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The Changeling – 8

Director – Peter Medak

Cast – George C. Scott, Trish Van Devere, Melvyn Douglas, Jean Marsh, John Colicos, Barry Morse, Madeleine Sherwood, Helen Burns

Release Year – 1980

Reviewed by John of the Dead

In 1979 The Amityville Horror debuted across the nation, and for some strange reason, most likely its “based on a true story” status, gained a huge following and has remained one of horror’s most well known films.  Sadly, a much better haunted house film titled The Changeling debuted the very next year(1980), and still to this day has not received the praise it fully deserves.  If you want a fantastic haunted house film that focuses entirely on spook and atmosphere instead of cheap gimmicks then this under-appreciated gem is for you.

In this film we follow the excellent George C. Scott(Dr. Strangelove…, The Exorcist III) as John Russell, a renowned musical composer who lost his wife and daughter in a tragic accident several months prior.  To help cope with his loss he has taken up a job lecturing at his alma mater, and has rented an old home on the edge of town so that he can continue his compositions.  Immediately after moving into the home John begins to experience strange occurrence around the home that he cannot explain, and they only get worse.  John eventually realizes that he is being haunted by a spectre with a history to the house, and the closer John gets to the truth behind the spectre’s actions, the more dangerous his investigation becomes.

Excellent execution on the part of director Peter Medak is what sells this film.  His dark and atmospheric cinematography sets the tone and mood, and his unique visuals and perfect and spooky sets really make this a visual treat to watch.  The home used in this film bleeds creepy both from the outside and the inside of the home, and its giant rooms and cramped hallways made this a truly creepy experience for those who put themselves in the home, especially during the nighttime scenes.  Numerous sounds and echoes adorn the film’s audio track, and while the creepy music helps provide goosebumps here and there it is Medak’s sound effects that really get the job done in that area.  Like most properly executed haunted house films, it is what you DON’T  see that scares you, and this forces the filmmakers to bring about the creepiest sound effects they can come up with to scare the viewer, and this film’s sound effects succeed in doing just that.  In all honesty, I cannot find a single knock against Peter Medak’s direction, and I haven’t even gotten to the best part yet…the scares!  For a film that runs 107 minutes we don’t get a ton of outright scary scenes, but the scares we do get are effective and have left a memorable impression in my mind, especially the scene involving the “wheelchair” in the latter half of the film.  I will not go into more detail than that, you will have to give this one a watch yourself.  If you have seen this film, then have fun sleeping tonight after thinking of the scene I just mentioned.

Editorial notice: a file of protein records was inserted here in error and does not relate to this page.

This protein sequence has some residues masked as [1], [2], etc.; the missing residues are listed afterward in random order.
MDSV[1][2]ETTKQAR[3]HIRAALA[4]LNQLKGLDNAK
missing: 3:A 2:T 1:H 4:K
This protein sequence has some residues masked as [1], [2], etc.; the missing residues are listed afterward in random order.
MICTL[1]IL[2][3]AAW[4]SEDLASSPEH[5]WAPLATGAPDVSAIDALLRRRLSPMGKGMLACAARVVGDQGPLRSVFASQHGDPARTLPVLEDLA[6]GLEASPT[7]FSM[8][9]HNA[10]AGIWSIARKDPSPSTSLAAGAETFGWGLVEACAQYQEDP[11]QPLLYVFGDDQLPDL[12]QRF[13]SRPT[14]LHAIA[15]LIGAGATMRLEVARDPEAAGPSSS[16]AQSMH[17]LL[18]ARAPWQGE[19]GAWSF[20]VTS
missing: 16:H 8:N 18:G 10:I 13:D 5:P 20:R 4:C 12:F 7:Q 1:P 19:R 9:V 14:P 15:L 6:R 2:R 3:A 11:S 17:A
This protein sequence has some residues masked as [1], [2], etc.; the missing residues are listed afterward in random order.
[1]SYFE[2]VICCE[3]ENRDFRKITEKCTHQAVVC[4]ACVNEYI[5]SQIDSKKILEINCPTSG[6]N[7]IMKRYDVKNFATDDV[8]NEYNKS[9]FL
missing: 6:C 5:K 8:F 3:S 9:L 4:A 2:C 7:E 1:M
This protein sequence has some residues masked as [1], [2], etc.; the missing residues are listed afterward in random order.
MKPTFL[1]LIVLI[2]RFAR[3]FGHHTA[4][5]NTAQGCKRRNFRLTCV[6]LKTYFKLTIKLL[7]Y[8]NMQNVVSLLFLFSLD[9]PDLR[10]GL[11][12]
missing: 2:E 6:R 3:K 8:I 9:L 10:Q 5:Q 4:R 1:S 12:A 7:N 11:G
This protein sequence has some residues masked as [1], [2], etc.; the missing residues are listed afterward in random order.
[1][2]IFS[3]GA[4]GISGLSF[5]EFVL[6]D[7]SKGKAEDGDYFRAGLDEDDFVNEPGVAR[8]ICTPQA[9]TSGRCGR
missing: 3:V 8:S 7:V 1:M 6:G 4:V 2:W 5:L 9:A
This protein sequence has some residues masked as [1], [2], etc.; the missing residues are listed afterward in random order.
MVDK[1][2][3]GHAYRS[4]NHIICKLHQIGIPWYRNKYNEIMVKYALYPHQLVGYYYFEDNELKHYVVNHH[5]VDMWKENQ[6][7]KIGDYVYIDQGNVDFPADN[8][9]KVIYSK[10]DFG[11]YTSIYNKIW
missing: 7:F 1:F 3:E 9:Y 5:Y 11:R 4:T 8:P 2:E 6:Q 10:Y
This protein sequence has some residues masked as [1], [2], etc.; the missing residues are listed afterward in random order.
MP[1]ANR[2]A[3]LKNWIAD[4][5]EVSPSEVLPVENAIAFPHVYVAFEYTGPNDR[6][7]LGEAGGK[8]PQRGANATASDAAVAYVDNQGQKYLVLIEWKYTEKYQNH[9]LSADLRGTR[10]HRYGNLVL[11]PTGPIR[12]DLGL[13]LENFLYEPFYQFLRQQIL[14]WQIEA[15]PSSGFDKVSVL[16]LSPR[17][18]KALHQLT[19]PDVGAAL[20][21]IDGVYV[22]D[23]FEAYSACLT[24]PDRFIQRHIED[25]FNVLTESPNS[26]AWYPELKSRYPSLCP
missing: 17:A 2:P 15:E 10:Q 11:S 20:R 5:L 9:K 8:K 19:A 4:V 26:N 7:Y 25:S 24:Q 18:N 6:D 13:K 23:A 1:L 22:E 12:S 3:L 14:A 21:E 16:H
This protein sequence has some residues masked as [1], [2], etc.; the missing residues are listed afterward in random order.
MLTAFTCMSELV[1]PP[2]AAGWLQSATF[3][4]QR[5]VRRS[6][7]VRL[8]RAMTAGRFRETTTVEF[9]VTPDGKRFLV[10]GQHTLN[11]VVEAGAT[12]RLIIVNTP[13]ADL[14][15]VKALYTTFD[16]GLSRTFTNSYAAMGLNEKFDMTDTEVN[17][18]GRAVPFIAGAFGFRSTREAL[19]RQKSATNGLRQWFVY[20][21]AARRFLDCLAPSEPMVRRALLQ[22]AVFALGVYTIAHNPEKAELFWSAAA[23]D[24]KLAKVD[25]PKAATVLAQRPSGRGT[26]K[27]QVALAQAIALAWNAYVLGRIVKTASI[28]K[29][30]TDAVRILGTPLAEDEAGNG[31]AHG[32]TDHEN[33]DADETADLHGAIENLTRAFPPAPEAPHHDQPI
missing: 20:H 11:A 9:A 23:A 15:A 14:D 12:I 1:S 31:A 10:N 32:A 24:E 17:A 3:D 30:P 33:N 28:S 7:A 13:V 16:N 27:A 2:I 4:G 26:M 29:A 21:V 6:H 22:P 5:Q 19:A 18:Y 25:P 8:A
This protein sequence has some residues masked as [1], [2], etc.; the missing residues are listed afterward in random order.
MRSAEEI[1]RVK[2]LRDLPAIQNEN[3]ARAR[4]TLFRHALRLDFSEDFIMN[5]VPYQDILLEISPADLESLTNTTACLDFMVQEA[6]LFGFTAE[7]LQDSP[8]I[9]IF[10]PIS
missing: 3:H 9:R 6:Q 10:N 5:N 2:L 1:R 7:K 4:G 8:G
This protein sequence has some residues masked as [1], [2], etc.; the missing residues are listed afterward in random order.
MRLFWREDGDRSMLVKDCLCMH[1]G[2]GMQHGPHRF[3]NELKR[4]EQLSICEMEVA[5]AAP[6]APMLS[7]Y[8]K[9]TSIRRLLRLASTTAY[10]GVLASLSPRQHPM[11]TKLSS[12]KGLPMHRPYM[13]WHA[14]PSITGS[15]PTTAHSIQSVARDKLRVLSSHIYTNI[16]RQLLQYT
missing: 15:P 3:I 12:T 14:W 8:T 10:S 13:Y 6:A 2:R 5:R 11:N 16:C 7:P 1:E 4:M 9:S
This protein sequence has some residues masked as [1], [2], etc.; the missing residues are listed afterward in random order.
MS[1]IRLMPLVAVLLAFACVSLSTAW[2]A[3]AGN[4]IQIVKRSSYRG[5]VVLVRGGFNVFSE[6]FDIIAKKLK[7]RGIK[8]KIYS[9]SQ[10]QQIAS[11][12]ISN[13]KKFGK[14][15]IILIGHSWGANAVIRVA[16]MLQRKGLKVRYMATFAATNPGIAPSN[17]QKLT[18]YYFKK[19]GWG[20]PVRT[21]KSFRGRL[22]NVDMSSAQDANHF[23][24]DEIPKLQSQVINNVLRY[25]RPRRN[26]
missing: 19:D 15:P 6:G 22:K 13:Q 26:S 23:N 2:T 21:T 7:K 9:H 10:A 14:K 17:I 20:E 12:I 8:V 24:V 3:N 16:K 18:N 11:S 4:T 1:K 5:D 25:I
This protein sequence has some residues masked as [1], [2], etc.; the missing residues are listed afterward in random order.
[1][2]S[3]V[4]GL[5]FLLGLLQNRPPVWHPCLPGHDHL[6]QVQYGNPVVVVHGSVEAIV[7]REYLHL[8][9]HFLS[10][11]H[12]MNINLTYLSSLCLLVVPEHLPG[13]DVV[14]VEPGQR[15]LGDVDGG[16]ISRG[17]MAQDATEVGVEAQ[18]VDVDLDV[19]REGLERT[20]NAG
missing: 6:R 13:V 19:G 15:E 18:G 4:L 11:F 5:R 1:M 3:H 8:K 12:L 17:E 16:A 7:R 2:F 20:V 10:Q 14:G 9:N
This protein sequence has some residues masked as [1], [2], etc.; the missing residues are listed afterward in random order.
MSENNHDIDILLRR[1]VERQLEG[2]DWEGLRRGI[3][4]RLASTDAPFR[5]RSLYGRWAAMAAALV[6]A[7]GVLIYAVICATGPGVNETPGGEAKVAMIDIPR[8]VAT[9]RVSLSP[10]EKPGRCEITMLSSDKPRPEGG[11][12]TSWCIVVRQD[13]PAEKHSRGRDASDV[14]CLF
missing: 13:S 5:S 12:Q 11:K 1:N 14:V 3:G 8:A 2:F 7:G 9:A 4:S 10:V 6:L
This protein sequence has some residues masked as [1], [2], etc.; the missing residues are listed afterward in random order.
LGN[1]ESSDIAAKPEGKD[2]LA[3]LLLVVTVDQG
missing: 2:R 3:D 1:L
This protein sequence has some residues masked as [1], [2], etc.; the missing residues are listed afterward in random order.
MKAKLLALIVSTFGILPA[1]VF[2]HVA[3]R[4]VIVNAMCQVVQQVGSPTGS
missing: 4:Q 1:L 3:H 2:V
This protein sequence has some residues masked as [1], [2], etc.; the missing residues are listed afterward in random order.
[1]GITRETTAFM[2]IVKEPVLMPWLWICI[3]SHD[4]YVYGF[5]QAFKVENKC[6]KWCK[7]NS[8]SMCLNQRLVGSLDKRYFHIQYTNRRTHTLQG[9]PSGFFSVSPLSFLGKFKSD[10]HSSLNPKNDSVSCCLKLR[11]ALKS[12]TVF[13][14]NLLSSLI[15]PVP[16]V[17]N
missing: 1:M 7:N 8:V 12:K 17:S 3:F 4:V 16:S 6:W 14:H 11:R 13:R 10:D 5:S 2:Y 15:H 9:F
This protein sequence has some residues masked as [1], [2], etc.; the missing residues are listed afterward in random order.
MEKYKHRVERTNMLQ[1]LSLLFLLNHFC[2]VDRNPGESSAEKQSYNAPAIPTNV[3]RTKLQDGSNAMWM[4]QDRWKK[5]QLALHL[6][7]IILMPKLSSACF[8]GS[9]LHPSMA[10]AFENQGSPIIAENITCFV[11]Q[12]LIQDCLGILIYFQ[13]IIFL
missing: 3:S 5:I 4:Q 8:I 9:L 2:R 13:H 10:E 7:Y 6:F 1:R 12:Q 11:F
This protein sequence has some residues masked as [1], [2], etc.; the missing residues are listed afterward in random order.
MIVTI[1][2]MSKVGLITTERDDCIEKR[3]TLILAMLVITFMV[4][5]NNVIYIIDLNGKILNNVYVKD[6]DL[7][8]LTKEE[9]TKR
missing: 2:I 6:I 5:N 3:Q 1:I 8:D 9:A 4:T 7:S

Story-wise this film is a winner as well, and a well written screenplay played a big part in aiding Peter Medak’s direction.  I really liked that for a haunted house film we get a bit of a drama element in regards to John Russell’s character losing his wife and child as you can imagine the pain he is already going through when these terrible and horrifying events begin taking place around him in a home that was supposed to provide him comfort, not conflict.  The mystery element in this film is strong, and pretty much consumes the entire second half of the film.  Each of the developmental twists and turns the story takes were well written and pretty darn interesting as well.  I can honestly say that I have never seen a haunted house film come with so much mystery behind what is going on, and I found it fun to watch thanks to great writing and execution.  There may be a downside for some folks regarding this film’s heavy mystery element, and that is that this film does move pretty slow at times.  I did not find this to be a huge problem because what I was given during these slow scenes was beneficial to the story(no useless scenes) and kept me engaged regardless.  Had we maybe been given some more creepy scares scattered throughout the film then this film would have secured at least a 9-rating from me, but an 8-rating is awesome enough for this awesome film.

Overall, this is an excellent watch that I highly recommend to fans of haunted house films and atmospheric horror.  While slow moving at times, The Changeling comes with enough creepy scares and awesome visuals to keep you wide awake and possibly sleepless for the remainder of the night.

Rating: 8/10

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